THE TOWN (2010)
Directed By: Ben Affleck
Starring: Ben Affleck, Jeremy Renner, Rebecca Hall, Jon Hamm, Blake Lively, Pete Postlethwaite and Chris Cooper
There's been a lot of hype swirling around Ben Affleck's sophomore directorial effort, The Town. It premiered at the Toronto International Film Festival last week and has been earning rave reviews across the board in critic's circles ever since the trailer debuted a couple of months ago. As a result, I went into the film expecting a fresh, original take on the tired genre of bank heist thrillers. Perhaps my expectations were set too high, as I wound up leaving the theatre wondering what all the fuss was about.
Based on Chuck Hogan's novel, Prince of Thieves, the film follows Doug MacRay (Ben Affleck) and his group of highly skilled bank robbers terrorizing Charlestown, a blue-collar area of Boston that claims to be the world's capital for carjackings, bank robberies and kidnappings. Donning creepy Halloween masks (different ones for each elaborate robbery), Doug's group leave behind no indication as to their identities, leaving law enforcement, led by FBI Special Agent Adam Frawley (Jon Hamm), baffled and frustrated. When Doug and his right-hand man James "Jem" Coughlin (Jeremy Renner) make the rash decision of taking bank teller Claire Keesey (Rebecca Hall) hostage to use as leverage, they inadvertently set off a chain of events that begins with Doug falling head over heels for Claire and culminating in a violent confrontation with law enforcement at Fenway Park.
In terms of visuals and technique, Affleck definitely excels in the director's chair. Like his 2007 debut Gone Baby Gone, The Town has a raw and grainy quality. It's almost as though Affleck is paying homage to Clint Eastwood's work in the directors chair. Affleck portrays his beloved Boston as an overcast, violent and ruthless place, where death can come at any moment, to both criminal or innocent bystander alike. He uses both tight close-ups and jarring action sequences, including an excellent car chase where Doug, Jem and the gang are wearing their now infamous nun outfits and toting machine guns.
For his second feature film, Affleck made the dubious choice of casting himself in the starring role (when I first saw the trailer for the film during the summer, I remember thinking "Was your brother too busy to be in it?"). Affleck lacks the talent, screen presence and charisma of his younger brother, Casey. With his thick Bostonian accent, Affleck's portrayal of Doug is bland and, as a result, it's hard to care about the fate of his character. He doesn't give any indication as to why his character, Doug, is considered the brains of the operation; nor does it give us a real reason to root for him, especially since he continues to cruelly deceive Claire, the woman he supposedly loves. In fact, it feels like Affleck is simply recycling his role as Matt Damon's asshole friend in Good Will Hunting.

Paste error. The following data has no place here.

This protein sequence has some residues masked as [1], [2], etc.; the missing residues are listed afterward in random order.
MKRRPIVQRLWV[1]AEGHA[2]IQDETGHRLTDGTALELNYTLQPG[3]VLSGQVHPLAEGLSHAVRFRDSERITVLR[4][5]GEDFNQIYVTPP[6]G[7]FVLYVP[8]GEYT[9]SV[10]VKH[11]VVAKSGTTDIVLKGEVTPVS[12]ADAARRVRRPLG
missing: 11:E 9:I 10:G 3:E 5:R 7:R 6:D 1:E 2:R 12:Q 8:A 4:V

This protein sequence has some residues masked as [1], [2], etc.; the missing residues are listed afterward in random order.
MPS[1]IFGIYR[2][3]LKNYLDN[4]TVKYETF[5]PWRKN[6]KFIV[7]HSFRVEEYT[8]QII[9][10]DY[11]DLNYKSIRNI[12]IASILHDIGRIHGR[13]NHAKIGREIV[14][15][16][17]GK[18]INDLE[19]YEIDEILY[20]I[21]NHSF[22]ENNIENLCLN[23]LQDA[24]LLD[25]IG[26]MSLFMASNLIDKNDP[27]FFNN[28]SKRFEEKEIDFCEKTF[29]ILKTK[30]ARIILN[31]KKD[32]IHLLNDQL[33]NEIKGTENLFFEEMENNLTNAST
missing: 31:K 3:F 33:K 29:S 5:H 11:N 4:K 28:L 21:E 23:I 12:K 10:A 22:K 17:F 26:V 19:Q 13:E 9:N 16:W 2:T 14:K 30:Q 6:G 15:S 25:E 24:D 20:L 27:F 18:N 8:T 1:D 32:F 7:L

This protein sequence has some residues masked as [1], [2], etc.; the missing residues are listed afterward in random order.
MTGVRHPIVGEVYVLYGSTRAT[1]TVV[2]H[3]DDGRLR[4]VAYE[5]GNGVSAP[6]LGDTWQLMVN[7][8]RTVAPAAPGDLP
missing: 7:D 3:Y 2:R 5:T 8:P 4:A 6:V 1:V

The supporting cast all suffer from severely underwritten roles. Each character feels like the stock characters that always figure prominently in action films of this type. Chris Cooper and Pete Postlethwaite (two really great actors) do what they can with what little is given to them as Doug's imprisoned father and the Irish gangster, Fergie Colm, respectively. Jon Hamm is awkward and miscast as FBI Agent Adam Frawley and his character is so wooden and appears to be cut from the typical movie mould of "arrogant, persistent cop". You don't care whether he catches Doug or not, nor do you understand why Frawley seems to be taking all these bank robberies so personally.
I was disappointed (but, sadly, not surprised) by the lack of a solid female role in the film. There are two women in the movie: Claire the bank teller and Krista, Jem's younger sister and Doug's original love interest. While Rebecca Hall and Blake Lively give decent performances with their roles, there is no real depth or strength in their characters. Claire is sweet and virtuous and falls for Doug as quickly as he falls for her. Unbeknownst to Claire, Doug is one of her kidnappers and he continues to unfairly keep her in the dark as to his real identity. She comes across as nothing more than pawn in the big, elaborate game being played by the boys. Krista, on the other hand, has about 10 minutes of screen time and, within that short time frame, she's either high on drugs, ignoring her baby daughter or begging Doug to run away with her.
The only real standout in the cast is Jeremy Renner. He's superb as the hot-headed, trigger-happy punk, Jem, who won't hesitate to kill anyone who stands in his way. With his intense glare and violent disposition, Renner keeps the audience on edge because you never know what ill-conceived idea he'll come up with next. He's essentially a tightly-wound ball of violence and anger. Although, like the other characters, little is known about Jem outside of the main plot, I kept thinking how much more interesting the film would have been had he been the central character. After his Oscar-nominated performance last year in The Hurt Locker, Renner's role in The Town only proves he was no one hit wonder.
When I left the theatre, the only three things I really loved about the film was the Fenway Park shootout, those scary nun masks and Jeremy Renner. Those three reasons alone are worth the price of admission.
Affleck likely has a long future in directing and he's more than capable of telling a good story. Here's hoping his next effort involves a plot with actual characters. Final verdict on The Town? An entertaining way to spend two hours but don't fall for all the hype.
FINAL GRADE: B-